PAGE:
Furthermore, among the tested 21 DFU S. aureus isolates, sizes of the zones of inhibition produced by silver nanoparticles ranged between 8 and 12 millimeters with mean ± SD value of , while sizes of the zones of inhibition produced by vancomycin ranged between 10 and 11.5 millimeters with mean ± SD value of . Whereas, sizes of the zones of inhibition produced by combining silver nanoparticles and vancomycin ranged between 11 and 13 millimeters with mean ± SD value of . Statistical analysis showed that there is significant difference between treatment with silver nanoparticles and vancomycin against S. aureus isolates with value of 0.001. Moreover, significant difference was observed between single treatments (silver nanoparticles or vancomycin) and silver nanoparticles and gentamicin combination with values < 0.0001 in both cases. Also, a clear synergistic effect was observed between silver nanoparticles and vancomycin against DFU S. aureus isolates.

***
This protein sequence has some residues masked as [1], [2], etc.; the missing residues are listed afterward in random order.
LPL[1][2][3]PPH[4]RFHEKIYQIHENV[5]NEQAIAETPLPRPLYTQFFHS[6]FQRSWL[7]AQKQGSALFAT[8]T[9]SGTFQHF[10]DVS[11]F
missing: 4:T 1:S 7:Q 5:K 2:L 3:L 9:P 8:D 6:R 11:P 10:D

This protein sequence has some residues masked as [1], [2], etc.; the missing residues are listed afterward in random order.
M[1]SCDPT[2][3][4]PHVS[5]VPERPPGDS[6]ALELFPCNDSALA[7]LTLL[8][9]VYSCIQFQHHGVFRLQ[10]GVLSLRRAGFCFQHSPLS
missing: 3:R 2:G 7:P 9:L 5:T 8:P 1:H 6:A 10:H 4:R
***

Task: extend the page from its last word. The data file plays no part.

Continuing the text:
For the tested 22 DFU MRSA isolates, sizes of the zones of inhibition produced by silver nanoparticles ranged between 6 and 11.5 millimeters with mean ± SD value of , while sizes of the zones of inhibition produced by vancomycin ranged between 0 and 12.5 millimeters with mean ± SD value of (Figure 6). Whereas, sizes of the zones of inhibition produced by combining silver nanoparticles and vancomycin ranged between 8 and 14 millimeters with mean ± SD value of . Statistical analysis showed that there was no significant difference between treatment with silver nanoparticles and vancomycin against MRSA isolates with values of 0.346, while significant difference was observed between single treatments (silver nanoparticles or vancomycin) and silver nanoparticles and gentamicin combination with values < 0.0001 in both cases. Our results surprisingly showed that silver nanoparticles produce successful antimicrobial effect against 5 MRSA isolates that were also resistant to vancomycin (MRSA-VRSA). Moreover, an obvious synergistic effect was observed between silver nanoparticles and vancomycin against MRSA isolates (Figure 7).